Charge/Discharge and State of Charge gauges stick out atop the dash: odd, but easy to read and not really in the way. Abundant glass provides good views all around, though visibility directly aft in the mirror is somewhat constricted.

Tested immediately after the EV, a gas-engine fortwo suffered less transmission lurching than the one we drove before the car went on sale in 2008, but it's definitely still an issue. Judicious application of gas can keep it calm much of the time; but a really nasty jolt may still appear at times, and you're never unaware that its gear-changing deftness is suspect. Nastily loud noises emanate from the gasoline engine, too, in the form of worrisome clatter. Steering also takes a fair amount of effort.

Permits to put a 220-volt line in a garage have become a "critical point" in some areas, according to Kaufman. For "garage orphans" (with no private garage), charging ports will be installed in such places as parking structures, malls, and movie theater parking lots.

No one will be buying a smart EV. Rather, 250 battery-powered fortwos will be leased for four years, at $599 per month. All 250 cars will go back to Daimler at the end of the lease term. Then, Phase 3 will start, with 2013 models. Because Daimler is the car's owner, the federal tax credit will be rolled into the lease calculation.

In the smart car's first year, many people bought them as a second, third, or fourth car. In 2009, as the economy sank, "people were not spending money," said smart president Jill Lajdziak (formerly the head of the now-defunct Saturn company). There are a "lot of misperceptions about the car [and] it's not a mainstream product," Lajdziak added, so we "need very targeted and laserlike marketing efforts." Three teams have been touring the U.S. to market the car to the public.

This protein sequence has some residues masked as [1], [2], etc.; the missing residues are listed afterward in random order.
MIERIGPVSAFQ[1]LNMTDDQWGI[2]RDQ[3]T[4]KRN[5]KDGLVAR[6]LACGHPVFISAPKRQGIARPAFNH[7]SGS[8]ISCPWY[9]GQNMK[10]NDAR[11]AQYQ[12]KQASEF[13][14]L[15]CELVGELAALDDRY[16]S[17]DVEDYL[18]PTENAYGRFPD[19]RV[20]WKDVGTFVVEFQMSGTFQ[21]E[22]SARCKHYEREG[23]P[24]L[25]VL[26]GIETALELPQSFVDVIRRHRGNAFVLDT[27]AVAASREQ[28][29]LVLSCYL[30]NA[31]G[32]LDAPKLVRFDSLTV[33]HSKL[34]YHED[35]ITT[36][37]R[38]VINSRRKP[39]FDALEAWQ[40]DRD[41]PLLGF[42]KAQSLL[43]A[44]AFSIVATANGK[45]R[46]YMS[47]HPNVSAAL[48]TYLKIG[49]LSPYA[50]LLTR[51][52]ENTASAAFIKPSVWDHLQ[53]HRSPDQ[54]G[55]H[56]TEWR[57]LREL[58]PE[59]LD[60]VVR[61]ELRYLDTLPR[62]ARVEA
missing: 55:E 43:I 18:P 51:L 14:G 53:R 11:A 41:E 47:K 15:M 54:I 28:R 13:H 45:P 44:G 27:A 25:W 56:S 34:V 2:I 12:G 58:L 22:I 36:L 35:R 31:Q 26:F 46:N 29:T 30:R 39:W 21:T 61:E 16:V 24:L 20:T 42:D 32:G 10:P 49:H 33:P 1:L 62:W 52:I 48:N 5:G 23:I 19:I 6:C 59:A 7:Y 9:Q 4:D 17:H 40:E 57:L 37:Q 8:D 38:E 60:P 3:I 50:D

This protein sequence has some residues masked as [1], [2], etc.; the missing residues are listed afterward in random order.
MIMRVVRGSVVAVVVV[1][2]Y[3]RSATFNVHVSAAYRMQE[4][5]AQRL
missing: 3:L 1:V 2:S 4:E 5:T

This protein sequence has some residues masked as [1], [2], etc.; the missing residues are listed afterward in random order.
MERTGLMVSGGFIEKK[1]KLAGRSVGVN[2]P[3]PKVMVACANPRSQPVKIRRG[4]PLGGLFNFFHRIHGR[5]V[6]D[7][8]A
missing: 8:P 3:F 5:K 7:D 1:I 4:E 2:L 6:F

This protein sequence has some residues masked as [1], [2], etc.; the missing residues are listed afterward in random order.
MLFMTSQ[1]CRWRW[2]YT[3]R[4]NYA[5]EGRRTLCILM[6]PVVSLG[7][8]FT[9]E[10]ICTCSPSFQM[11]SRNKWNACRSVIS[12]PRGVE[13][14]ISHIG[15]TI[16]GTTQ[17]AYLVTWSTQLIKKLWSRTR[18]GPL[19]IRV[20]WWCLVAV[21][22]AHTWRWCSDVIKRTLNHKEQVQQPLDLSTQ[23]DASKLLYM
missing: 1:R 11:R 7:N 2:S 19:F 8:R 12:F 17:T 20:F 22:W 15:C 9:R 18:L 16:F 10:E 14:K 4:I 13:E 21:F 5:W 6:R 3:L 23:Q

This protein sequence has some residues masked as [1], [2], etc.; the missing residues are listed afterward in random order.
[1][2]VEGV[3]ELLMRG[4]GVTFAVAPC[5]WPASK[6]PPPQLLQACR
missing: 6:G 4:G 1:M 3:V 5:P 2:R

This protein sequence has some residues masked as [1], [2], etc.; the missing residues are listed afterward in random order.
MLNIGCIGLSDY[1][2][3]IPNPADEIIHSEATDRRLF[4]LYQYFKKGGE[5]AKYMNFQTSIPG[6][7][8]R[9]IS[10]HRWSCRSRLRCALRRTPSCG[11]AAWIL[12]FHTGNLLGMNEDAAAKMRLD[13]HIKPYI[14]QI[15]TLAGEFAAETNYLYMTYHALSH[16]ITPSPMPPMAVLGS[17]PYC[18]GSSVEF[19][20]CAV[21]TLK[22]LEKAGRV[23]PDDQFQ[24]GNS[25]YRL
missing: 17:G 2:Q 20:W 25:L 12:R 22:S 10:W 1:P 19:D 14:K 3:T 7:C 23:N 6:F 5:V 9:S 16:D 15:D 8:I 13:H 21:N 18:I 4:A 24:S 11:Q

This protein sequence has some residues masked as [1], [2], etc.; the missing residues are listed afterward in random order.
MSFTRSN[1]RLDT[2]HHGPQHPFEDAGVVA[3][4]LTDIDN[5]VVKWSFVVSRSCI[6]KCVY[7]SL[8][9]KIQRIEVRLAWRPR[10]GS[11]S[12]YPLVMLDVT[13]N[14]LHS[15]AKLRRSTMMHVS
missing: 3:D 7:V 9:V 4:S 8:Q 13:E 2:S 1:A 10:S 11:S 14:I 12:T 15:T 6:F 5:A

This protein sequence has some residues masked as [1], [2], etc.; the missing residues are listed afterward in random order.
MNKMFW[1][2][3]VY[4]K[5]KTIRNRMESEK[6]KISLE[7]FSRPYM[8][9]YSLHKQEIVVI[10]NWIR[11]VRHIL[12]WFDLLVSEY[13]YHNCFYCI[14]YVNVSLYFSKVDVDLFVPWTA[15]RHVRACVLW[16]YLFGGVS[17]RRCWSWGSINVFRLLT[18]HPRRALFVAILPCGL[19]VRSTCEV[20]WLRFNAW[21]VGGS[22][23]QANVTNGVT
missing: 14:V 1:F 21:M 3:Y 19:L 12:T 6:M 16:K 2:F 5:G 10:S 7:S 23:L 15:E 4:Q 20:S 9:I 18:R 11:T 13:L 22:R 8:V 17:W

Battery-powered smart cars wll go to five key launch locations: Portland, OR; San Jose, CA; Orlando, FL; Indianapolis, IN; and the I-95 Corridor in Delaware, New Jersey, New York, and Massachusetts. More than 14,000 smart cars were sold during 2009. Currently, smart has 77 dealerships in the U.S.

Electrics should be "a geopolitical game changer," Kaufman said, as well as a "catalyst for discussion" of a comprehensive energy policy. "Electricity is diverse and domestic," he added. "There is spare capacity" and a network infrastructure is in place.

Car-sharing is part of smart car picture

The smart company will not have enough cars until 2012, when Phase 3 begins. Meanwhile, in addition to leasing the 250 cars, smart will be participating in car-sharing operations. A pilot program with Car To Go will begin in Austin, Texas, as well as in Germany. Car sharing is "of major importance," Langenbrinck said, and they want it to be "easy like mobile phoning." Customers need only register once. As you pass by the car to be borrowed, it automatically identifies you. Users may be billed by the minute, hour, or day, leaving the car anywhere in the city.

Note: The smart fortwo electric drive model tested was a European model.

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© All contents copyright 2010 by Tirekicking Today
Text and photos by James M. Flammang